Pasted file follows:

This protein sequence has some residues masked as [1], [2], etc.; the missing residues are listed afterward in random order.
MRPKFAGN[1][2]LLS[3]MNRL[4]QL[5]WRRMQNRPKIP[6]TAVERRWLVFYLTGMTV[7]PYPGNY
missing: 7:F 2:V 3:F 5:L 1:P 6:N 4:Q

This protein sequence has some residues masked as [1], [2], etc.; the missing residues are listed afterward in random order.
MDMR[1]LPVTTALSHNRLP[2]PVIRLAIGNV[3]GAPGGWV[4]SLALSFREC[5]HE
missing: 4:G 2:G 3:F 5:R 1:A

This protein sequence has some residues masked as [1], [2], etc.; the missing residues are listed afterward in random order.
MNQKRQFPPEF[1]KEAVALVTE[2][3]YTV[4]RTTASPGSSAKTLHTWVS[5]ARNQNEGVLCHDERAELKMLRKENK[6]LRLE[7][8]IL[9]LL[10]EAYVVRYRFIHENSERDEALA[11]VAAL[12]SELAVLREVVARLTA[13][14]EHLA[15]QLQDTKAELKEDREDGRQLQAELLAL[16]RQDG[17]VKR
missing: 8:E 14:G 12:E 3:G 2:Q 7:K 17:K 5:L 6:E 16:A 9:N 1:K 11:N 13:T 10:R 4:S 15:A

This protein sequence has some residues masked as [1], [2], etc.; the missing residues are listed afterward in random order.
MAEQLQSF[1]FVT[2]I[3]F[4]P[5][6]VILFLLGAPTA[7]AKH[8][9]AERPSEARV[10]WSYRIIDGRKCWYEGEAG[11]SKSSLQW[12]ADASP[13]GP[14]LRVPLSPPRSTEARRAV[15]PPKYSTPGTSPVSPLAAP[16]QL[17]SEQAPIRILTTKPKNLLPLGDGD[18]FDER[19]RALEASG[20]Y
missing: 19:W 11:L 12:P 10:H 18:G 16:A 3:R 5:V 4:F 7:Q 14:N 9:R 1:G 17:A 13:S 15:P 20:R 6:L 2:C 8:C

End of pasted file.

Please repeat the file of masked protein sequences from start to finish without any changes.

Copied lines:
This protein sequence has some residues masked as [1], [2], etc.; the missing residues are listed afterward in random order.
MRPKFAGN[1][2]LLS[3]MNRL[4]QL[5]WRRMQNRPKIP[6]TAVERRWLVFYLTGMTV[7]PYPGNY
missing: 7:F 2:V 3:F 5:L 1:P 6:N 4:Q

This protein sequence has some residues masked as [1], [2], etc.; the missing residues are listed afterward in random order.
MDMR[1]LPVTTALSHNRLP[2]PVIRLAIGNV[3]GAPGGWV[4]SLALSFREC[5]HE
missing: 4:G 2:G 3:F 5:R 1:A

This protein sequence has some residues masked as [1], [2], etc.; the missing residues are listed afterward in random order.
MNQKRQFPPEF[1]KEAVALVTE[2][3]YTV[4]RTTASPGSSAKTLHTWVS[5]ARNQNEGVLCHDERAELKMLRKENK[6]LRLE[7][8]IL[9]LL[10]EAYVVRYRFIHENSERDEALA[11]VAAL[12]SELAVLREVVARLTA[13][14]EHLA[15]QLQDTKAELKEDREDGRQLQAELLAL[16]RQDG[17]VKR
missing: 8:E 14:G 12:E 3:G 2:Q 7:K 17:K 5:L 6:E 16:A 9:N 1:K 11:N 13:T 10:R 4:S 15:A

This protein sequence has some residues masked as [1], [2], etc.; the missing residues are listed afterward in random order.
MAEQLQSF[1]FVT[2]I[3]F[4]P[5][6]VILFLLGAPTA[7]AKH[8][9]AERPSEARV[10]WSYRIIDGRKCWYEGEAG[11]SKSSLQW[12]ADASP[13]GP[14]LRVPLSPPRSTEARRAV[15]PPKYSTPGTSPVSPLAAP[16]QL[17]SEQAPIRILTTKPKNLLPLGDGD[18]FDER[19]RALEASG[20]Y
missing: 19:W 11:L 12:P 10:H 18:G 16:A 3:R 5:V 4:F 7:Q 14:N 9:R 1:G 17:A 13:S 15:P 20:R 6:L 2:C 8:C